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Science and the Shaping of Modernity

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The Scottish writer Adam Smith The Scottish writer Adam Smith

Those living in the 21st century are accustomed to radical climate theories, but one of the most astounding such theories dates from 1733. We learn this from an important book by Stephen Gaukroger in the third volume of his 4-volume opus on the history of science.

 

Gaukroger, a professor at the University of Sydney, tell us about John Arbuthnot who offered “what is undoubtedly the most radical claim for climatic theories, when he argues that language differences were due to climate ones.” Arbuthnot wrote that people of northern nations caused their language to abound in consonants because they did not open their mouth very far in cold air, while those in southern climates had a language abounding in vowels for the opposite reason!

 

There is little to criticise in this book, but one point I must mention is that many people who are quoted, such as Arbuthnot, lack any form of identification beyond their names. His lengthy entry on Wikipedia attests to his importance, but aside from historians of 18th century science few will recognise the name (I included one of Arbuthnot's studies in one of my own books on the history of astronomy). Thus, his book of 1733 is not put in a context that would make it more relatable to the reader.

 

Arbuthnot was Scottish, and he is not alone in these pages, as Gaukroger finds a gold mine of intellectual thought north of the English border. Another he mentions is Lord Kames, who believed racial variations have existed from the beginning of the rise of humans. “He even went so far as to posit a multiplicity of Adam and Eves to account for different racial origins.” This was in a book of 1788. Yet another Scot is Adam Ferguson, who had a more nuanced view of progress than many of his time. In Ferguson's account from 1767, Gaukroger says “from a moral point of view there is not wholly unqualified progress: primitive societies had virtues that may have been lost.” Adam Smith, another great Scottish thinker, had a lot to say about morality in his book of 1759. Due to Smith, says Gaukroger, “Morality is taken out of an abstract realm of intellectual reflection, and becomes a form of sensibility.”

 

Gaukroger naturally goes far beyond the confines of Scotland. On sensibility, for example, he observes that in France it actually “held a philosophically central position” where thinkers such as Buffon and Diderot believed “our knowledge of the world comes through sensation rather than purely through intellectual reflection.” In England, John Stuart Mill rethought the nature of morality, and developed a philosophical account of it, holding that “the morality of an act depends on its consequences, not on the intrinsic nature of the act, or on the character of the agent.” This was utilitarianism, but it is only one of several "isms" the author examines; others include humanism, mechanism, and sensationalism.

Gaukroger devotes many pages to the work of Bernard Mandeville on the subject of morality: he saw personal rectitude as “merely a ruse whereby ruling elites lay claim to private virtues, in order to disguise their own self-seeking.” Sounds like the description of today's politicians! Gaukroger does not give us the priceless title of the first volume of the Dutch edition of his works (Mandeville's mother tongue was Dutch), but as I enjoy it so much I will share an English translation of it with my readers: The World is Being Ruined by Virtue.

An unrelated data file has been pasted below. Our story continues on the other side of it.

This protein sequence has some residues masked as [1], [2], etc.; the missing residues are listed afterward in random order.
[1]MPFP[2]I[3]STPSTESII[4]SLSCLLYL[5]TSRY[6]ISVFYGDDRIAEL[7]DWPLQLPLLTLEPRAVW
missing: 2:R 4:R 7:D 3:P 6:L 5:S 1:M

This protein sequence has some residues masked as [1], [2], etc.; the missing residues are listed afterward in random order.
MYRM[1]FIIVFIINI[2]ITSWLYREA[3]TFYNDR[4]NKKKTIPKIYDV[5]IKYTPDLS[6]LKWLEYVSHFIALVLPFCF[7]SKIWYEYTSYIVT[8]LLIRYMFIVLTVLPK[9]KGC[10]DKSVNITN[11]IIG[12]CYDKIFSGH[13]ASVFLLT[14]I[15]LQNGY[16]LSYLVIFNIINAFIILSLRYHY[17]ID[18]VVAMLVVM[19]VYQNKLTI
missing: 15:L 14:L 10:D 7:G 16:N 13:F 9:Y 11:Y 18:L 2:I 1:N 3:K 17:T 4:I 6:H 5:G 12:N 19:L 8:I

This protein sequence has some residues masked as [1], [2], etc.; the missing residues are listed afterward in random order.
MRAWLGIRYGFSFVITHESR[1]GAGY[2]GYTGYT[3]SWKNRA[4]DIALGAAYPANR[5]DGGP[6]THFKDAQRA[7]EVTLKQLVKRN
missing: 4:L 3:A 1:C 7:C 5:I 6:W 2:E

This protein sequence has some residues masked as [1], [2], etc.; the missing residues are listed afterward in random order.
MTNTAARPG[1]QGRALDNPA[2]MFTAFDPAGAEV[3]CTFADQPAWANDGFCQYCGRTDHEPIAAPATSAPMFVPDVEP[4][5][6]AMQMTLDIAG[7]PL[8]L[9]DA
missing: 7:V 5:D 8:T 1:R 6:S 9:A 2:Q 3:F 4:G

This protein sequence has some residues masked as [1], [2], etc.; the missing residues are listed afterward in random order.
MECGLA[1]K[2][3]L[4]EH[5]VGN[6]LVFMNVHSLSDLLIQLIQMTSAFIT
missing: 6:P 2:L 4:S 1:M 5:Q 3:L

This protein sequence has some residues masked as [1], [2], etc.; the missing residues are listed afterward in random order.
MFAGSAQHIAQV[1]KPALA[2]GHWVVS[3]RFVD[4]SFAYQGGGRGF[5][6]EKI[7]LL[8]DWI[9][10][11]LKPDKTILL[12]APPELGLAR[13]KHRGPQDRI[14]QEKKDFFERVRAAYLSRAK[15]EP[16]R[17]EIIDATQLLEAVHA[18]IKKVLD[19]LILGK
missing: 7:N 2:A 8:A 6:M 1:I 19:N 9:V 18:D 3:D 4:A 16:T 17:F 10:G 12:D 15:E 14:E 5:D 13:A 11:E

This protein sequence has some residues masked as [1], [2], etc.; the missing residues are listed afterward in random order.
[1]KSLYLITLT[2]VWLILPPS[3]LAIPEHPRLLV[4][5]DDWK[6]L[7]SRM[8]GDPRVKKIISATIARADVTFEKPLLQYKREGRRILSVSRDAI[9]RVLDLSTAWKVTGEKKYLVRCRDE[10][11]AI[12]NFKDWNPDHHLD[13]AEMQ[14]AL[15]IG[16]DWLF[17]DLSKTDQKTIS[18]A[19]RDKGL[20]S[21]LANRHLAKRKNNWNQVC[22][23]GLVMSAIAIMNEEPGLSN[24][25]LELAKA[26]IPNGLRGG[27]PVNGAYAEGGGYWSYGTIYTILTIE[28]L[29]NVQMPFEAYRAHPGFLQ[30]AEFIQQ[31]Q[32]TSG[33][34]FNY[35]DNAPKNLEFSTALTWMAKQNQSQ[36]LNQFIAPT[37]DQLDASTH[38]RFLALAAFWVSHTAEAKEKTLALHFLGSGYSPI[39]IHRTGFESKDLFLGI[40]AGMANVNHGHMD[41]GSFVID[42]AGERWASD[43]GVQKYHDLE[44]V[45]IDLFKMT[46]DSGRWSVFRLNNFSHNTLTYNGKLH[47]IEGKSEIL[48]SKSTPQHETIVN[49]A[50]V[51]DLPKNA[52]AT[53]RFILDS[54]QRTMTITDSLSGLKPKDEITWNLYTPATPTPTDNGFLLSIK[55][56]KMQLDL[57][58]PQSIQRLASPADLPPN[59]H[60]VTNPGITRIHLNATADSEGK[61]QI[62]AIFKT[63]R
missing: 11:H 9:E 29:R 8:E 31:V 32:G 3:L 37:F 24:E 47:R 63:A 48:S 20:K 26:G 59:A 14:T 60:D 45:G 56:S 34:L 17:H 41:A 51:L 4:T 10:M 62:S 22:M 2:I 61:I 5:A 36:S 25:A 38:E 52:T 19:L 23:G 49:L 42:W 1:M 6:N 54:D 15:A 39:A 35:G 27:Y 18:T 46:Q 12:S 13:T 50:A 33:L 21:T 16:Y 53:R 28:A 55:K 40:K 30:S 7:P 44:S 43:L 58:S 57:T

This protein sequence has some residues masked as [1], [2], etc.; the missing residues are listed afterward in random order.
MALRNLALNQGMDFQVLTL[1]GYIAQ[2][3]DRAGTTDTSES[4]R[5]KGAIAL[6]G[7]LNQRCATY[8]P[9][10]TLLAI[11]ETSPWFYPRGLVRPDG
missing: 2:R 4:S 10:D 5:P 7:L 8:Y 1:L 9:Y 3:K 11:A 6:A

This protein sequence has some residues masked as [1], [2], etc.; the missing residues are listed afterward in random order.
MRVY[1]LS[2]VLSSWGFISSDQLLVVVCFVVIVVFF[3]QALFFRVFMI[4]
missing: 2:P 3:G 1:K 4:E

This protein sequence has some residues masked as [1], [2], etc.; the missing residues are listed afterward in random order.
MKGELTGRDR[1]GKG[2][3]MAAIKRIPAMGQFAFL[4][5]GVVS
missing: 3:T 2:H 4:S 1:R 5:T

These and hundreds more examples Gaukroger elucidates serve to advance his own broad thematic purpose in this book, which is to look at a fundamental shift in how the tasks of scientific enquiry changed from about 1750 to 1850. He identifies the shift as being one from theological explanations to empirical ones, thus heralding the rise of modern science.

The book has an 8-page index, but it misses some people such as Legendre on page 66 and Capt. Fitzroy on pg. 230. The index also falls short in covering concepts such as morality. Pages 172 and 173 deal largely with that subject, where the Scottish philosopher David Hume is quoted on the difficulty in establishing a fixed standard for morality in comparing barbarians and civilised nations. The index entry for 'moral philosophy' ignores all this.

In the first volume of his series to date (whose publication has spanned the decade 2006 to 2016), the author studied the period from 1210 to 1685, “The Emergence of a Scientific Culture.” His second volume overlapped the first, covering 1680 to 1760, “The Collapse of Mechanism and the Rise of Sensibility.” Together, these three books represent one of the landmark achievements in the field of history of science, and represent essential reading for a wide range of disciplines. A tremendous intellectual achievement. We all eagerly await the fourth volume, dealing with science and civilisation from about 1840 to 1940.

 

The Natural & the Human: Science and the Shaping of Modernity by Oxford University Press (402 pgs) is $63.

 

 

Clifford Cunningham

Dr. Clifford Cunningham is a planetary scientist. He earned his PhD in the history of astronomy at the University of Southern Queensland, and has undergraduate degrees in science and ancient history from the University of Waterloo. In 2014 he was named a contributor to Encyclopedia Britannica. He is the author of 14 books on asteroids and the history of science. In 1999 he appeared on the TV show Star Trek: Deep Space Nine. Asteroid 4276 was named in his honor in 1990 by the International Astronomical Union based on the recommendation of its bureau located at Harvard-Smithsonian Center for Astrophysics.

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